This is where a content calendar comes in. Use that burst of energy at the start of the year for planning and getting colleagues on board. Draw up a detailed calendar with a realistic schedule of posts – why not aim for one a month to start with? – and then stick to it.
Your content is boring
I’m sorry to be blunt but I see an awful lot of very dry content from accountancy firms.
It lacks punch, clarity and purpose.
There’s no name or face attached and no distinct tone of voice.
Often, it doesn’t even express an opinion or provide meaningful commentary – sure signs of authority and expertise.
And, worst of all, it can feel as if it’s been written for other accountants, not for clients or prospects who might struggle to understand industry jargon and usually want information in layman’s terms.
This is hard to fix because it’s about becoming a better writer, which is easier said than done. One way to snap yourself out bad habits is to look at what your competitors are doing. If it’s bad, it might give you a glimpse into why your content isn’t connecting with people. And if it’s good, you can be inspired by it.
Here are some quick tips for making your writing more engaging:
- Start with a surprising item of information or a challenging statement.
- Imagine you’re writing for your favourite newspaper rather than an accountancy firm’s blog.
- Bring your experience, and that of your clients, into everything you write – make it feel real and human.
- Address your readers as if you are speaking to them directly – in the second person.
It’s about you, not the client
People don’t want to read content about how great you are – generally, there’s a problem they need help with or a question they want answering.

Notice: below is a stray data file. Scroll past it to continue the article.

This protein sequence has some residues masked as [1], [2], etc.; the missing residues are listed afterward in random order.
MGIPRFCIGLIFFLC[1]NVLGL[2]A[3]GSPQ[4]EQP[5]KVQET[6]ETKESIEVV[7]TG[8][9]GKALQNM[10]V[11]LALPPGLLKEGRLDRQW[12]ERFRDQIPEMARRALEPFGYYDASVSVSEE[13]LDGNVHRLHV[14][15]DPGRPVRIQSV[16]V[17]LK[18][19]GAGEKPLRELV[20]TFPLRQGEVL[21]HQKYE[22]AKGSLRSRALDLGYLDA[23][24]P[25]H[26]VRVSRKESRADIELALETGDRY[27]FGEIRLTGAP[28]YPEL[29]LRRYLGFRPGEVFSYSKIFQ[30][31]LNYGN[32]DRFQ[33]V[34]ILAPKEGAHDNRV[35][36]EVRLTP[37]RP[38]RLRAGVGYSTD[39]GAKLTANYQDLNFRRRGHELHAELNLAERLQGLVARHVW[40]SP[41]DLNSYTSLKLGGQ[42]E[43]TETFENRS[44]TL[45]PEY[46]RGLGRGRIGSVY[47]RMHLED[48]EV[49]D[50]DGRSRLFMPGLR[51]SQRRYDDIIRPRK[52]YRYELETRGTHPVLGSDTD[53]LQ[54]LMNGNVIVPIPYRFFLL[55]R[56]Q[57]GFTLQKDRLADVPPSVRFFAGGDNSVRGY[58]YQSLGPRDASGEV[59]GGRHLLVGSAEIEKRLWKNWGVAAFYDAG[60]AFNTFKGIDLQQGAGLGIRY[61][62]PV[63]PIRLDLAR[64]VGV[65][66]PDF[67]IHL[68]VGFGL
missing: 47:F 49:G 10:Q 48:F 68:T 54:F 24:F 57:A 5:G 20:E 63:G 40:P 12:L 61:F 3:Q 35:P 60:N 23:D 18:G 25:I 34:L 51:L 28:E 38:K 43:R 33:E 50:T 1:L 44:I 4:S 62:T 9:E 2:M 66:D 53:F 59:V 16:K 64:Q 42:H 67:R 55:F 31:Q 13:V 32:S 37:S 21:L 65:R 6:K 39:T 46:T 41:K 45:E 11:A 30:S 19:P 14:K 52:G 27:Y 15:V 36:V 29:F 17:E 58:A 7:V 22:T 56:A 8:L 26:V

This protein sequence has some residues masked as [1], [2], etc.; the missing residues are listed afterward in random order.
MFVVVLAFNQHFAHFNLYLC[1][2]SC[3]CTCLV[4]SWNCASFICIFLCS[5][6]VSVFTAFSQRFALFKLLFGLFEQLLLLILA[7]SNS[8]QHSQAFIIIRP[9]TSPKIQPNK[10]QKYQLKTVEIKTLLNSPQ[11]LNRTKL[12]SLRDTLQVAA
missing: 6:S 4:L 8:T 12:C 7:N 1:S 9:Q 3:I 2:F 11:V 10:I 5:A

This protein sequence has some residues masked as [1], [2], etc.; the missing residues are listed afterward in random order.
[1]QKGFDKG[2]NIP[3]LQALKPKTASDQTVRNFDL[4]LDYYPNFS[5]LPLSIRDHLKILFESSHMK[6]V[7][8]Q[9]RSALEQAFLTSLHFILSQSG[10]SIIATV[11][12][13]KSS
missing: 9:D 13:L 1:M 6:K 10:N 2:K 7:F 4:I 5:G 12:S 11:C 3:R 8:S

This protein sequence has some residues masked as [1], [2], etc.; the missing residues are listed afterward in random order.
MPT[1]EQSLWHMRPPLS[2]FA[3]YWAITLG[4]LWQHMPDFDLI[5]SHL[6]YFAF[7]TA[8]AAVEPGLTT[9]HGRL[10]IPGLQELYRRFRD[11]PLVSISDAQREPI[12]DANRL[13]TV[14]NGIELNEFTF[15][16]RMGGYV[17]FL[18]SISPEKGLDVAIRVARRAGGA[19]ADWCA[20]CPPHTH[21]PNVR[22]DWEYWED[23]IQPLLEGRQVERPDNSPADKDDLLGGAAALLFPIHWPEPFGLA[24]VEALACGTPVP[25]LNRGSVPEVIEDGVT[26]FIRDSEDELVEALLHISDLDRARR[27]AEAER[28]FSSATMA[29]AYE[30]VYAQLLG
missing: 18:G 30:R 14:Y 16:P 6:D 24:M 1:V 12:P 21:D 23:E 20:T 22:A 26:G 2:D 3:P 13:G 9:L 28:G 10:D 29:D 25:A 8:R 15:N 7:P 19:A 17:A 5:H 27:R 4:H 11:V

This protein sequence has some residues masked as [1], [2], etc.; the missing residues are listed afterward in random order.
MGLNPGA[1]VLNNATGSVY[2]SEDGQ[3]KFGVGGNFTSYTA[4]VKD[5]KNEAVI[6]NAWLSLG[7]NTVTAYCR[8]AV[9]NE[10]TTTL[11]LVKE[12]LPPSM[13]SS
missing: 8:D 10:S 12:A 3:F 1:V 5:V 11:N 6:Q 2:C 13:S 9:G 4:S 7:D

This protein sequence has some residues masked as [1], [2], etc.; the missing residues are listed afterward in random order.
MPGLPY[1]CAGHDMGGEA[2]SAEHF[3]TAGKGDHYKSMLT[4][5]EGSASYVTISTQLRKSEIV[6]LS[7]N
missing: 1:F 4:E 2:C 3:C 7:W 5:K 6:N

Defining buyer personas is a great way to put yourself in the shoes of your clients and start thinking about what they need rather than what you want to broadcast.
In coming up with personas, you’ll usually be asked to think about targeting client ‘pain points’ – they don’t have enough time to spend with their families, for example, or they’re worried about managing their tax return now they’ve inherited a flat. Your content should address those pain points.
Another shortcut here is to collect real questions from clients and use them as the basis for your content calendar.
Of course, you can promote your services but you have to earn it. For every 300 words of useful advice I reckon you can get away with about 20 words of outright self promotion. (But remember, every word is promoting your expertise and authority, just more subtly.)
You’re not sharing your content
If you’ve gone to the trouble of producing engaging, useful content, you should share it everywhere, from Facebook to LinkedIn, and probably multiple times, in multiple formats.
You should also be including relevant links in client newsletters and even in emails to specific clients, if it feels appropriate.
Unfortunately, this doesn’t always happen – and I really don’t know why.
Maybe people are a bit embarrassed to be seen to be shamelessly promoting themselves. Or perhaps they’re not confident in the quality of their content. I’ve heard at least one accountant say they don’t post on LinkedIn because they’re worried about being trolled.
The hard truth is, unless you’re a household name, or are consistently ranking highly in search engine results through SEO, your content won’t get seen unless you tell people about it.
Don’t be shy, don’t be modest – share the link and make sure the accompanying post gets across why people should be excited to read it.